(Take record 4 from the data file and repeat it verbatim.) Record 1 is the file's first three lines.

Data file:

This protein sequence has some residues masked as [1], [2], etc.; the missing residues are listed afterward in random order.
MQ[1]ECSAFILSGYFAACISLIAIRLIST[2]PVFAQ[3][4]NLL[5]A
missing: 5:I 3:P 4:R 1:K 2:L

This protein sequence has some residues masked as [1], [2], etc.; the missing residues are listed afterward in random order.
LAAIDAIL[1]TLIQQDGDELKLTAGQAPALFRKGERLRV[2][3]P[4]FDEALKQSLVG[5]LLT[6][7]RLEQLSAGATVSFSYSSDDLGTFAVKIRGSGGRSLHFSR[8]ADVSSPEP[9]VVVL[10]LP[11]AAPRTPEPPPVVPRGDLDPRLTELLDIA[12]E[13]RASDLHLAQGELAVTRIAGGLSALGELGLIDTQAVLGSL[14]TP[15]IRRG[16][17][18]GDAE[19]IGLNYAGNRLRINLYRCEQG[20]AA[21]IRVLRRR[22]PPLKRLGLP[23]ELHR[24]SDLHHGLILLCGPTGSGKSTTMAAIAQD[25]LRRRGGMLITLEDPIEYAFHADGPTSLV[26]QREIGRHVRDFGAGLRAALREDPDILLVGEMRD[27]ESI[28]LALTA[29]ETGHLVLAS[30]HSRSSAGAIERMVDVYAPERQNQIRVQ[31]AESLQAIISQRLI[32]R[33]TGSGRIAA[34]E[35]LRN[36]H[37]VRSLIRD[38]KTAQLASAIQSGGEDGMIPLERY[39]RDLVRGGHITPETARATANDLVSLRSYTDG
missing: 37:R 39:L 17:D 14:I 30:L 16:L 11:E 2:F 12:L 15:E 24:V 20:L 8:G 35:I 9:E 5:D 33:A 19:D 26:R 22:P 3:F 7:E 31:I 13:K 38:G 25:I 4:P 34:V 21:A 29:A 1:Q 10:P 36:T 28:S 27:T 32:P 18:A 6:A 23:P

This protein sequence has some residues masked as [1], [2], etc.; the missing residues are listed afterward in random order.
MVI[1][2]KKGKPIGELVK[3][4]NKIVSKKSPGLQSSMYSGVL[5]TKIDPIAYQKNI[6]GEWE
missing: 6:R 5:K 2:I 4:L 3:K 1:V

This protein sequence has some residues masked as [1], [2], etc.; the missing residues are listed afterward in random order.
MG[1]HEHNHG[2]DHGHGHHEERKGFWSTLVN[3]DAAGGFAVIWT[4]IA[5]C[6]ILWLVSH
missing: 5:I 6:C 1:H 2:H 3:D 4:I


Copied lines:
This protein sequence has some residues masked as [1], [2], etc.; the missing residues are listed afterward in random order.
MG[1]HEHNHG[2]DHGHGHHEERKGFWSTLVN[3]DAAGGFAVIWT[4]IA[5]C[6]ILWLVSH
missing: 5:I 6:C 1:H 2:H 3:D 4:I